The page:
DOC's new Tongariro Crossing Advisories
I don't think anyone's posted about this here, yet: https://www.rnz.co.nz/news/national/402067/stop-doc-launches-new-warnings-on-tongariro-alpine-crossing-amid-concerns I guess it's a good thing if it helps communicate advice to the thousands of people in a way that gets through, but... >The bad weather advisories will be triggered when wind chill reaches minus 10 degrees or colder on a fine day, zero or less when there's any rain or snow, if severe weather warning is issued for the national park, when wind speeds reach above 65 kilometres an hour or above 50 kilometres an hour when more than 10 millimetres of rain is predicted during a six-hour period. ...when it comes to the whole trigger thing, I sometimes wonder if this transition to a warning system based on metrics creates an excuse to not bother so much with people and expertise. I'm sure many of those there now are great, but it means there's less of an obligation for future tour companies and DOC to keep expertise on the ground, let alone to stress that people attempting the crossing should have a clue of what they're doing. If and when a tragedy happens, everyone in the chain doesn't get quizzed on whether they understood the advice they were giving, or made sensible decisions about what was happening in front of them. Instead, they get quizzed on whether they followed the rules of the process, and checked the correct forecast and put the signs out at the right times: blaming them if they didn't and exonerating them if they did. It's delegating a huge amount of responsibility from those nearest the situation into the hands of a few forecasters in a building in Wellington. They're expected to be right every single time about something they're not even directly connected with.
if you camp 200m off the track you can walk a great walk without breaking the rules i believe its 500m in fiordland. but given the level of most great walkers and the terrain and thickness of the bush, few people do so,
Izogi - sure, that’s fine, but you’re speaking about 1-5% of track users in all likelihood, I’m talking about ‘regulating’ the 95% and only in heavy use areas like the Crossing. I’m not saying literally stop people, but you put obstacles in place, make it harder to cheat than to comply and the culture slowly changes over time. When I did my night crossing, I started at 8pm, even with a DOC station I would have be able to just head up the track - that’s fine. It’s about minimisation - not eliminating all issues.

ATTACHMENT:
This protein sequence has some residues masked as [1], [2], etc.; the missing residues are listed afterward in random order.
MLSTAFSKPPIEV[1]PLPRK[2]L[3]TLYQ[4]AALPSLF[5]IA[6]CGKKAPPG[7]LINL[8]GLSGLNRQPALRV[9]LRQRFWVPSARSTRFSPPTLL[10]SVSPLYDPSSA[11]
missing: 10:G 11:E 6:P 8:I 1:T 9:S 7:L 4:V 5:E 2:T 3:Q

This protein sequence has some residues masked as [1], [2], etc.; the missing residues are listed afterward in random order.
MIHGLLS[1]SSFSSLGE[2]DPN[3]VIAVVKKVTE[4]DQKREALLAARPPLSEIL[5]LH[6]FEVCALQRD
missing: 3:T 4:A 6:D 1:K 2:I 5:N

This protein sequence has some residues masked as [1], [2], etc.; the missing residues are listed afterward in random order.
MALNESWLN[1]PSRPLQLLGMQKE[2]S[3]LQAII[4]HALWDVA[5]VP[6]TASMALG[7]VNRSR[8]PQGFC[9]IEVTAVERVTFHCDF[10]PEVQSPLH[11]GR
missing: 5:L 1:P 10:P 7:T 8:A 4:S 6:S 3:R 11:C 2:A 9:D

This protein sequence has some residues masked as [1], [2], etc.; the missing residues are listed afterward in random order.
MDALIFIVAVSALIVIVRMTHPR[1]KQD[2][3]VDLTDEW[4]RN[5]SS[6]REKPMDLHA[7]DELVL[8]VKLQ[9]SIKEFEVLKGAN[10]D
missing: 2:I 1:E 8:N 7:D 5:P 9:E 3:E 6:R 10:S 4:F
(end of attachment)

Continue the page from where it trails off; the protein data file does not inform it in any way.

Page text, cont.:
The crossing is advertised as a day walk although for most its a long day. No camping restrictions are going to do much. They have put a parking restriction at the road end which would add an hour to one end but you can still be dropped off by a private car so controlling the shuttles wont control everyone. However most that use private transport are people that know what they are doing so dont need as much control. The problem is that most peoples perception of a day walk doesnt match well with the Tongarero Crossing. We know what it is and prepare accordingly but so many compare it to a walk in the park
the wind hit 190k up there a week ago
Also...the PCT is a very dry trail.
@waynowski they're almost all 500m I think. Nearly all of the National Parks have bylaws to restrict camping within 500m of the relevant Great Walk track. The exception is Paparoa National Park for which nobody's yet gotten around to making bylaws, plus I've lost track of what's now happening in Te Urewera. I think the Board can make bylaws or something equivalent but I'm not sure if the old ones carried through. The 200m thing comes from the Freedom Camping Act which says no camping within 200m of any Great Walk (except Pike29 because it's not been updated), and that seems redundant if they all have bylaws saying 500m. Edit: Whanganui Journey is another weird one, aside from being a river rather than a track. No bylaws about camping but the Freedom Camping Act says no camping within 200m.
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